1. Consider a Zend Framework based app
  2. Include jQuery (but not jQuery UI) on the page
  3. $.load a view that uses one of the jQuery view helpers
  4. It won't work.

These helpers manage their own dependencies, and will attempt to add the needed script, but it doesn't work when the request is AJAX based (even if a script loader is used, because the Zend Framework code, like most similar code, is using $.ready for it's "all scripts are loaded" merits, and that isn't honored for asynchronously loaded content). This is a recurring problem for server side development of applications in AJAX heavy systems, and presents a serious barrier to AJAX, especially in existing code.

@jaubourg, I'm pro this patch, which mostly makes sense relative to script loaders used in content returned via AJAX; I'm not going to fight with you about holdReady itself.

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commented Jul 20, 2011

I'm a little bothered that jaubourg has closed this request. Was this deliberate, or an accident? If it is rejected by the team that's fine, but I don't like the idea of it getting closed unilaterally by someone who obviously has an axe to grind.

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commented Jul 20, 2011

The developer has been made two conflicting promises. The first is that "inside $.ready, all scripts are loaded" (this is implicit in the dom ready event, or enforced via $.holdReady by a compatible script loader). The second is that "$.ready stays ready", which is part of the purpose of the abstraction. This is fine until $.require gets called later; then you have a conflict. Do you continue to run $.ready callbacks, even though some scripts are now not loaded? Or do you wait for the new scripts to load before continuing?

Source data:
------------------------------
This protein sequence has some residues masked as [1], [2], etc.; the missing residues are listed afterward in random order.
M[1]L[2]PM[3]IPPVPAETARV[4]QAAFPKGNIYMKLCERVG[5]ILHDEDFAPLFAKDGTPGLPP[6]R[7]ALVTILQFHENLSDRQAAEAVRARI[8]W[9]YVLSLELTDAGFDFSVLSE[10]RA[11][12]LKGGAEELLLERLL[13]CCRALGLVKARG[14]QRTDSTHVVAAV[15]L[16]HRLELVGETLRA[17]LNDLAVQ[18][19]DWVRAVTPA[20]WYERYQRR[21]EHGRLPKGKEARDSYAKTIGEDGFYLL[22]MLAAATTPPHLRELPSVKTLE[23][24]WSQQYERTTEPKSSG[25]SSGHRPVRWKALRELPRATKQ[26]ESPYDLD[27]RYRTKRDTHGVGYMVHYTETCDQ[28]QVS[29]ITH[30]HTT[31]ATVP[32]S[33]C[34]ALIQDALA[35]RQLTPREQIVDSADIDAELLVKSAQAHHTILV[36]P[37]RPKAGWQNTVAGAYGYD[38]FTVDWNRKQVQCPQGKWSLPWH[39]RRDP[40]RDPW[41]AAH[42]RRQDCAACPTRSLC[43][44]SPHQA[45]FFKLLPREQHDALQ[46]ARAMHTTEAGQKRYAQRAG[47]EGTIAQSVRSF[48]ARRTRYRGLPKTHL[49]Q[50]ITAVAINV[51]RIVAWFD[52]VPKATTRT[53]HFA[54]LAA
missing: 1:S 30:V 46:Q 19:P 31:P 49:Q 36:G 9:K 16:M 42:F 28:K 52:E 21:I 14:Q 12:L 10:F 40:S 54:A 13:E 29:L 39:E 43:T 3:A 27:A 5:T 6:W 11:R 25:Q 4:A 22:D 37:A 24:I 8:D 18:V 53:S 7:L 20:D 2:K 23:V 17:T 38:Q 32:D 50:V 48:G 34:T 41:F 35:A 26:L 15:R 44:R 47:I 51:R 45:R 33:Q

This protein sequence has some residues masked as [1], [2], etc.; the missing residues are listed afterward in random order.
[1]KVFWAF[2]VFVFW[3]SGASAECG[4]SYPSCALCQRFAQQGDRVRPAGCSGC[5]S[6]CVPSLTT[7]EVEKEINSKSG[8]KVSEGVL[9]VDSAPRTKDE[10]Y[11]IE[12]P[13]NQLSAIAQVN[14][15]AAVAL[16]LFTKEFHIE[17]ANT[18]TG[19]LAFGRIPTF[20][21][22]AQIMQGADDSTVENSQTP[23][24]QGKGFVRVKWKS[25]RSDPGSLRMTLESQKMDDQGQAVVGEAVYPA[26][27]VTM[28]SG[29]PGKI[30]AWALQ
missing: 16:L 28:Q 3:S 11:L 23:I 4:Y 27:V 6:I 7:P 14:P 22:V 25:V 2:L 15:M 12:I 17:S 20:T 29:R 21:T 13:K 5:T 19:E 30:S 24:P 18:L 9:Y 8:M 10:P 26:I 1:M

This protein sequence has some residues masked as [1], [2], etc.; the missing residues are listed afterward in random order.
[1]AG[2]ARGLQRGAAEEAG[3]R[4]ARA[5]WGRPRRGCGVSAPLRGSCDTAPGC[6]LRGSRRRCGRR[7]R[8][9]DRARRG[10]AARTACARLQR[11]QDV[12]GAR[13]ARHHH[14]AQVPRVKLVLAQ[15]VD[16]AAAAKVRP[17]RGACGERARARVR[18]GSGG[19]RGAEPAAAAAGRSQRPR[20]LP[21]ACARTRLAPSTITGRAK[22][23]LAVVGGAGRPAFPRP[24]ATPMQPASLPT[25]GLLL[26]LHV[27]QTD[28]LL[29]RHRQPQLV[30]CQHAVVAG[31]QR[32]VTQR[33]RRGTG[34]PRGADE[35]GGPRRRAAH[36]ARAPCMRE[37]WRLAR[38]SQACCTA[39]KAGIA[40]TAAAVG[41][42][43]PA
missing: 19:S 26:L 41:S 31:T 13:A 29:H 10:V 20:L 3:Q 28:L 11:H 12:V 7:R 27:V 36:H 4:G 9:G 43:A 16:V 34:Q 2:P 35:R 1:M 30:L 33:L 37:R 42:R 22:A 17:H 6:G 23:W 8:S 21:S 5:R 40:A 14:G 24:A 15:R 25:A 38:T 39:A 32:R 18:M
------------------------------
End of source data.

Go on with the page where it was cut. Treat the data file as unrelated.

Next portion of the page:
That's a tortured argument. The ready says that the DOM has loaded. None of the code is clairvoyant, it can't know whether you might add new scripts. I think we all agree that ready should not fire if you add new HTML to the DOM after the document is ready, right? The $.require method is not part of jQuery, it should create its own conventions for including scripts and running post-include code after the document is ready.

I'm a little bothered that jaubourg has closed this request. Was this deliberate, or an accident?

I don't know; I have definitely closed pull requests accidentally because the "Comment and Close" button is bigger. However, I would be against merging this patch as well, and haven't heard anyone on the team give it an upvote.

@rwaldron

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commented Jul 20, 2011

@johncrenshaw

If it is rejected by the team that's fine, but I don't like the idea of it getting closed unilaterally by someone who obviously has an axe to grind.

It's not @jaubourg's axe to grind - 3 contributors and 2 committers are telling you that the motion is rejected. It's also not personal, it's about what is right and what is wrong for the library as a core piece of code used by >24 million websites.

@dmethvin

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commented Sep 1, 2011

Since this didn't get into the 1.7 feature pile, I've marked the ticket for discussion during the 1.8 cycle.

@lock lock bot locked as resolved and limited conversation to collaborators Jan 21, 2019